Modern Baseball - You're Gonna Miss It All
Run For Cover (USA; 2014) | Pop Punk, Emo
If this record had come out seven years ago, it would’ve been a solid fixture in my CD collection; wedged right between A Lesson in Crime and From Under the Cork Tree. With the angst of emo’s old generation like Sunny Day Real Estate and Built to Spill, and the pop-punk energy of Blink-182, Modern Baseball are part of the current emo-revival fuelled by dudes who grew up listening to the first wave. Just like some of the 90s-revival bands that have put out decent albums in the last few years (Yuck, Pains of Being Pure at Heart), Modern Baseball won’t give you anything radically new on “You’re Gonna Miss It All,” but what they do give is pretty radical, anyway.
“Your Graduation” is an everything’s-fucked-I’ll-show-you-all-one-day banger that takes you on a fifth form heartbreak nostalgia trip, while “The Old Gospel Choir” begins as a Modest Mouse track and ends in an ultra groovy breakdown, dropping sass along the way like: “Sharp as a tack but in the sense that you’re not smart, just a prick.” “Two Good Things” could be the cheesiest “Why?” song you’ve never heard. However, it’s the most sombre, self-deprecating track on the album that I found myself going back to. “Timmy Bowers” is a slow moving acoustic ditty about “living more like a piece of shit without you” that bounces along in the middle of swirling ambience and reverb. Two-thirds of the way through the LP, it’s a nice break from the intensity of the relatively heavy first seven tracks.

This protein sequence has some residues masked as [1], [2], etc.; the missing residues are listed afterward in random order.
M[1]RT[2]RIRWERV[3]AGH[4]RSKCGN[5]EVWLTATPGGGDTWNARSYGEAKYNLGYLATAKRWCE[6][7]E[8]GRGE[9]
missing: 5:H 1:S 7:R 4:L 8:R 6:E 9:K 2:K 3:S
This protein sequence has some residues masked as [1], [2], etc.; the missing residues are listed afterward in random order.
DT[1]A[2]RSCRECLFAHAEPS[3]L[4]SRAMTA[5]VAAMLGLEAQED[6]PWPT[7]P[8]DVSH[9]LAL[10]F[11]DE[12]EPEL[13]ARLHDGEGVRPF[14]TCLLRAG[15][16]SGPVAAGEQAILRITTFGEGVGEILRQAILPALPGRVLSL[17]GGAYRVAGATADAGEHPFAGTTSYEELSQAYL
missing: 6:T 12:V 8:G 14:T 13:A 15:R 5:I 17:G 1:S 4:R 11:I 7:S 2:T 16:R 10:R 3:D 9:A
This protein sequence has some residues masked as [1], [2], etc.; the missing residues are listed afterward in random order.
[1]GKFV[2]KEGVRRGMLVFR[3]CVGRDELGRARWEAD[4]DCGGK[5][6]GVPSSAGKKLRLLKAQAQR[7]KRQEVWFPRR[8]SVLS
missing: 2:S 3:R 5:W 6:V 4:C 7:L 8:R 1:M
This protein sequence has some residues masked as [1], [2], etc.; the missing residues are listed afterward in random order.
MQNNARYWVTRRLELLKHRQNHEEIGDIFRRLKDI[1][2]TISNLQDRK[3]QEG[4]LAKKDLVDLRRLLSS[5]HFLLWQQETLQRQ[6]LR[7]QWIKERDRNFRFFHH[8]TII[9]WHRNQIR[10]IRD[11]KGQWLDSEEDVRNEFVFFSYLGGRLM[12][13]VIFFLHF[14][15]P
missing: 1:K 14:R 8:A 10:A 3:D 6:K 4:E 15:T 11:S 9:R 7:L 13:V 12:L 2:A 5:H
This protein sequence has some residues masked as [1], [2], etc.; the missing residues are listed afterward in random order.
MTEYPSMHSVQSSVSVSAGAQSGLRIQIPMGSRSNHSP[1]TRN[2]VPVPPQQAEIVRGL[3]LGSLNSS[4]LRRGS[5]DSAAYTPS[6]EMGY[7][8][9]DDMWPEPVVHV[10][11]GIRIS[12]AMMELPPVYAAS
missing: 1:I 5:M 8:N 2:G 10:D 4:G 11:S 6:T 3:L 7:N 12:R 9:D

The amount of angst exerted on this record is one of its greatest strengths, but also the thing that makes it hard to really connect with as a (somewhat) grown-up person. When, finally, you’re able to identify why he/she just wouldn’t notice you, and how it actually was fair because you were kind of an asshole back then, it’s easy to feel pretty silly about the whole thing. Listening to “You’re Gonna Miss It All” was like getting a beer with an old friend from high school: you remember what you loved about them, but also why you’ve moved on. It’s still good to catch up, though.